competition lightly. Host Penn State
(No. 12) will have a large crowd of
supporters helping it along.
"You can't ever rest on the past
meets in gymnastics," coach Bev
Plocki said. "If we start to make
mistakes we will open the door for
everyone else."
Many of the gymnasts competing
tomorrow were in the lineup last year
when Michigan set a Big Ten record
of 192.925.
Junior Beth Wymer had a record-
setting triple-Big Ten Championship
performance capturing the beam, bars


and all-around titles.
Sophomore Wendy Marshall
captured all-Big Ten honors as a fresh-
man, placing sixth in the all-around.
"I guess people look at women's
gymnastics as any other sport here at
Michigan," Marshall said. "We' re just
trying to catch up to the football team
who won (five conference titles) in a
Despite all the past experience of
this squad, Plocki has designed this
week's workouts to simulate meet
conditions. It is her hope that these
simulations will help the team deal
with the pressure ofa big competition.
"We are having the team warm up
in the lineup order and practicing like
its acompetition," Plocki said. "We're
practicing with crowd noise and
anything else we can think of to
simulate meet situations."
At this point in the season the
gymnasts have polished their routines

and posses the stamina to compete all
out, according to junior LiLi Leung.
"Physically were set and capable of
hitting all of our routines," she said.
"It's all a mental game at this point."
Sophomore Tina Miranda
concurred with her teammate that the
mental aspect of the competition will
be a key factor in the outcome.
"It's real important that we don't
let anyone break our concentration,"
Miranda said. "I think being away
and knowing Penn State is real hungry
will motivate us."
The coaching staff and team are
adamant that the future success of the
program depends on team unity.
Individual performances make up the
final score, but the focus always re-
mains on the team.
"We're not going to win unless we
go out there as a team," Marshall said.
"Keeping the team together is more
important than individual goals."


Continued from page 1
said. "I could see (Dolan) all the way.
I wasn't really expecting to be that
fast. I thought he was going to fade,
but he didn't go away."
In addition to Dolan's second-
place finish, John Piersma (third),
Chris Rumley (fifth), Marcel Wouda
(eighth) and Rodney Van Tassell
(16th) all scored in the event, giving
the Wolverines a temporary 59-47
lead after two events.
Michigan garnered another sec-
ond-place finish in the 50-yard
freestyle. Junior Gustavo Borges
stormed off of the block and came
home in :19.50. Stanford's Brian
Retterer, the top seed going into the
finals, squeaked out the victory with a
time of :19.45. Borges was pleased

with his swim.
"I wasn't too confident this
morning, but now I feel a lot (bet-
ter)," Borges said. "I swam a much
better race ... it's my best 50 (free)
In the final event of the night, the
400 medley relay, Michigan finished
with a season-best 3:13.71. However,
the time was only good enough for a
fourth-place finish.
Michigan only finaled in three
events, but there were some outstand-
ing swims.
In the 200 freestyle relay, Stanford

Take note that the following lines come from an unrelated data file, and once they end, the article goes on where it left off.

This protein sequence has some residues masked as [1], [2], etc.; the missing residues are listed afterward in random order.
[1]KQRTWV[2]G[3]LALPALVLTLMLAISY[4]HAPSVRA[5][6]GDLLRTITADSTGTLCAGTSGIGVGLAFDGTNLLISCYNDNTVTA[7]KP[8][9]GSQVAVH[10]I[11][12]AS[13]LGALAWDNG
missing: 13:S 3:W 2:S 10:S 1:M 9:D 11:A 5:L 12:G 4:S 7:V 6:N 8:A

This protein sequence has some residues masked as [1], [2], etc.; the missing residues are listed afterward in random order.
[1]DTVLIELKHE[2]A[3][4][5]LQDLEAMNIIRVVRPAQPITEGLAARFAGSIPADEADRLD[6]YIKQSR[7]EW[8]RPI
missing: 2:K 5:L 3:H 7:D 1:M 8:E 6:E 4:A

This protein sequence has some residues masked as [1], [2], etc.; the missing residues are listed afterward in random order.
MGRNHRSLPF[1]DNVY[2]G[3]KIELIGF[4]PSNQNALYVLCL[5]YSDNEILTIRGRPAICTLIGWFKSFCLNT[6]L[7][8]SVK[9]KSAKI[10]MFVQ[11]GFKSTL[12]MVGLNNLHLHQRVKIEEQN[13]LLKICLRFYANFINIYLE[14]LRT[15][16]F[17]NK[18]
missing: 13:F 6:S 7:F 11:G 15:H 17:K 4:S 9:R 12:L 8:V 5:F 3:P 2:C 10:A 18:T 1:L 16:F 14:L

topped its own American record set
during the morning preliminaries.
Sophomore Joe Hudepohl anchored
therelaywithasplitof:19.01 en route
to the 1:16.93.
"There's no better way to start this
meet than with an American record,"
said Tyler Mayfield, who swam the
relay's third leg.
In the 200 individual medley,
Florida's Greg Burgess repeated his
victory from last year's NCAAs. Bur-
gess fell short of his NCAA record by
less than two-tenths of a second.
In the fifth event of the night, one-
meter diving, no Michigan divers
made the finals.

Continued from page 11
Big Ten selection last season, is 3-1
on the season with a 2.70 earned run
In the remaining games of the
series the Wolverines will face Scott
Mudd (4-1, 3.08 ERA), Brian
Partenheimer (2-0, 2.08) and Brian
Greene (2-0, 4.58), respectively.
Michigan will counter with Heath
Murray (1-2, 5.83), Ray Ricken (1-3,
3.82), Ron Hollis (0-3,7.13) and Chris
Newton (0-0, 5.82) on the mound.
Even though its numbers aren't
great, Freehan believes thathis pitching
staff has not been a team weakness.

"I think our pitching has been
good," he said. "Our infield defense
is causing some problems, especially
in key games and close games."
After a red-hot start at the plate,
the Wolverines' bats cooled off some
last weekend against Arizona State.
Michigan was shut out for the first
time this season in last Friday's game
against the Sun Devils.
To this point in the season, Scott
Weaver is tops on the team with a
.395 batting average and 10 runs bat-
ted in.
"We have the capability of being a
good baseball team," Freehan said.
"But we need to pick the ball up in the
infield, and we need to make plays
when we have pressure on us."


Continued from page 11
statistics would be more impressive if
it were not for struggles with the No.
1 ranked Boston University Terriers.
The Huskies lost five of six to the
Terriers, including 8-0 and 9-3
The Lakers are led by Blaine
Lacher, who recently set an NCAA
record with 375:01 consecutive score-

less minutes. That stretch included
five consecutive shutouts. Lacher
holds a record of 15-4-4, and has an
incredible 1.86 GAA.
"Michigan knows I can beat them,"
a dejected Lacher said after losing the
CCHA championship game.
If things go as planned, though, the
Michigan seniors will extend their ca-
reers by one week and the Wolverines
will. pack their bags to take one more
shot at reaching the promised land.